The Measure of a Man – a spiritual autobiography by Sidney Poitier

Following on the goal of reading more autobiographies this year, I just finished this one.


I found it at a used book store in Big Bear and was drawn to it for several reasons. I’ll be completely honest. Here’s the list:

I loved the movie “The man who came to dinner”

I find Sidney Poitier’s eyes beautiful on the cover.

It says “spiritual”. What does he mean by that?

It’s an autobiography.

He’s black, another theme I seem to be following this year. Does that make me racist?

So there you have it, my deep thinking list of reasons! I wasn’t expecting much because he’s an actor and I have very little respect for the profession and it has a sticker on it “Oprah’s Book Club”. But I bought it anyway for the above listed reasons and it was a dollar. And I was floored! I couldn’t put it down and not because I agreed with everything in it. I loved the description of his childhood, his respect and admiration for his parents, his different take on racism in the United States, and his style. I just liked the way he spoke. The book made me add several new books to my reading list and several new movies to my Netflix cue.

Here are some of the quotes that got me early in the book.

“…our minds are actually constructed by these thousands of tiny interactions during the first few years of life. We aren’t just what’s directed by our genes, and we certainly aren’t just what we are taught. It’s what we experience during those early years – a smile here, a jarring sound here – that creates the pathways and connections of the brain.”

“That’s what you’re dealing with when you’re too young to really be counted into anything, when you’re just listening, when you’re watching the behavior of your siblings and of your mom and dad, noting how they behave and how they attend to your feelings and how they care for you when you have a pain or when the wasp stings you around your eye. What occurs when something goes wrong is that someone reaches out, someone soothes, someone protects.”

This, right here, is what I believe is a huge problem in our society right now. Young children are not having positive experiences with their parents. They spend their lives institutionalized instead, with both parents working, and everyone under a lot of stress.

And this,

“When childhood is aborted, it’s like aborted grief. In both cases, if you don’t go through all the stages, giving each its due, the job never gets completed.”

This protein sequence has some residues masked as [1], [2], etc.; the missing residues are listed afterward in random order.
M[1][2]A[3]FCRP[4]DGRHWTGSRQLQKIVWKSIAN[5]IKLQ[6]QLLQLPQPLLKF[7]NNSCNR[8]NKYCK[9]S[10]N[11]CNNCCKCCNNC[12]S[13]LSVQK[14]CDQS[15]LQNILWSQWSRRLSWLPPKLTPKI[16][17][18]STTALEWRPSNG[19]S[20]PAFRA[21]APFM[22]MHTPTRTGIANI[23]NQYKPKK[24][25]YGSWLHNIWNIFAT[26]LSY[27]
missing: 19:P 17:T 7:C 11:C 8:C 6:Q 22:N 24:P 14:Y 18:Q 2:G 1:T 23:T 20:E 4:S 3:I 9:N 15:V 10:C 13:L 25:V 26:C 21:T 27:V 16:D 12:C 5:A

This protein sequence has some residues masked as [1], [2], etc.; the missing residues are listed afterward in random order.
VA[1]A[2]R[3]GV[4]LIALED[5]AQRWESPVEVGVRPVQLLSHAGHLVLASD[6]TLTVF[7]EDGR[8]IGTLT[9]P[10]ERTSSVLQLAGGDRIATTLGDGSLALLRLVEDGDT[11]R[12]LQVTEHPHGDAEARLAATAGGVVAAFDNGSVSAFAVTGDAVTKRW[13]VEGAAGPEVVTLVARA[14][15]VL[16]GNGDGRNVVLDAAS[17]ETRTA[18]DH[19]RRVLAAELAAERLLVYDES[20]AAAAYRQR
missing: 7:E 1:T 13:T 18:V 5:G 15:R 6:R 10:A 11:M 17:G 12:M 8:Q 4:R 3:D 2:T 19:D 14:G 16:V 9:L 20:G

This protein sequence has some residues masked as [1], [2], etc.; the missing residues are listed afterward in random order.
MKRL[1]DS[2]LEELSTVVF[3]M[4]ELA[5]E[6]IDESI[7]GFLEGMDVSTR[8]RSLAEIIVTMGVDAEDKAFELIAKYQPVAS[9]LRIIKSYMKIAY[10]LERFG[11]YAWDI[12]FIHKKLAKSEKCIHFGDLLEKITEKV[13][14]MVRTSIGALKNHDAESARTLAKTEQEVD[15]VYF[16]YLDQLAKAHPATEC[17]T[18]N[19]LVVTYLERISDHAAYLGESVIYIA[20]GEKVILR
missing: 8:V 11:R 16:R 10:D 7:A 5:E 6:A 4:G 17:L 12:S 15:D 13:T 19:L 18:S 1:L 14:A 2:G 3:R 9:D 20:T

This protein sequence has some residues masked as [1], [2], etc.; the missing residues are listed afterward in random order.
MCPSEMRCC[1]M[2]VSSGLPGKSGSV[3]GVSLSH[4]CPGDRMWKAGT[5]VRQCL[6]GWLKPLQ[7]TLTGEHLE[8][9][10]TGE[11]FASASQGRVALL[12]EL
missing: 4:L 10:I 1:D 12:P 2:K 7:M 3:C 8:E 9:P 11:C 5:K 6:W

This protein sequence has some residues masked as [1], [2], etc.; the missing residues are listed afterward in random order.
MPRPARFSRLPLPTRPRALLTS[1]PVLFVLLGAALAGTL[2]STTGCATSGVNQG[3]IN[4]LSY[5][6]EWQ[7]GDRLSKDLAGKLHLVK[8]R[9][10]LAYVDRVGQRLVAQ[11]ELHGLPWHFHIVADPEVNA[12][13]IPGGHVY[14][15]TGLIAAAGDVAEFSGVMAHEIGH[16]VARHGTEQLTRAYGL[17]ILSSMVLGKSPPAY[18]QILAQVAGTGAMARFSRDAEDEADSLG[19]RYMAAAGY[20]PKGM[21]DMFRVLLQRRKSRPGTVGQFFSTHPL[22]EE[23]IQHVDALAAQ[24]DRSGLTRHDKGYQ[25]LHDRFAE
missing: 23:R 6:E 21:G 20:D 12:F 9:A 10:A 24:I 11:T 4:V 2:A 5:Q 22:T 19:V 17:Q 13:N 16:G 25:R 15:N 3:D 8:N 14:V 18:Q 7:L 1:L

And here’s a line about race that really called out to me.

“Young blacks coming up in America were frequently subjected to parental lectures, almost all of which carried the same message: ‘Face this reality. You’re gonna have to be twice as good as the white folks in order to get half as much.’ That was drilled into them. Bahamian lectures had another ring. ‘Get that education. Get out there and work. Get out there and hustle. Take whatever opportunities there are, and use them as stepping-stones.”

That’s a fundamental difference and I’m sure why he ended up doing so well coming from so little, even in a society very tense about race.

“But when I got to New York, and when I got to Hollywood, for whatever reason or by whatever stroke of luck, I was given the tremendous opportunity of doing work that could reflect who I was. And who I was had everything to do with Reggie and Evelyn (his parents) and each cigar sold and each rock broken. That’s how I’ve always looked at it: that my work is who I am. I decided way back at the beginning, back when I was still washing dishes in a barbecue joint in Harlem, that the work I did would never bring dishonor to my father’s name.”

And that wasn’t because his parents were rich, put him in the right schools, or taught him anything. It was because they were good people and loved him and his siblings. They were there.

A woman he met in an acting class said,

“How we see ourselves, how we see each other should be determined by us and not by people who generally don’t like us; people who pass laws certifying us as less than human. Too many of us see each other as ‘they’ see us. Time for that shit to stop. We’re going to have to decide for ourselves what we are and what we’re not. Create our own image of ourselves. And nurture it and feed it till it can stand on its own.”

I think that is exactly what he did and most people today do not, across all races and creeds right now.

His career path was fascinating. He wasn’t going after being famous or rich. I think he honestly wanted to portray a real black man on film and wasn’t going to let people show him or what who he believed he was in a poor light. He seems honorable.

His family was very important to him. His divorce hit him hard and he felt responsible for what happened. He continued to care for his ex-wife and children even after he remarried.

Politically, I don’t agree with his ideas but that’s typical. I’m still confused as to how anyone can see communism and its precursor, socialism, as a positive thing. But I got some interesting insight into that as well. I’ve added a few autobiographies to the list from this book, people he followed or found to great leaders, a few I’d never heard of.

The whole book was beautiful. He seems like an amazing man, a little self-righteous but then again he’s an actor! I’d like to hear about him from others though. I’m very happy I found this book!


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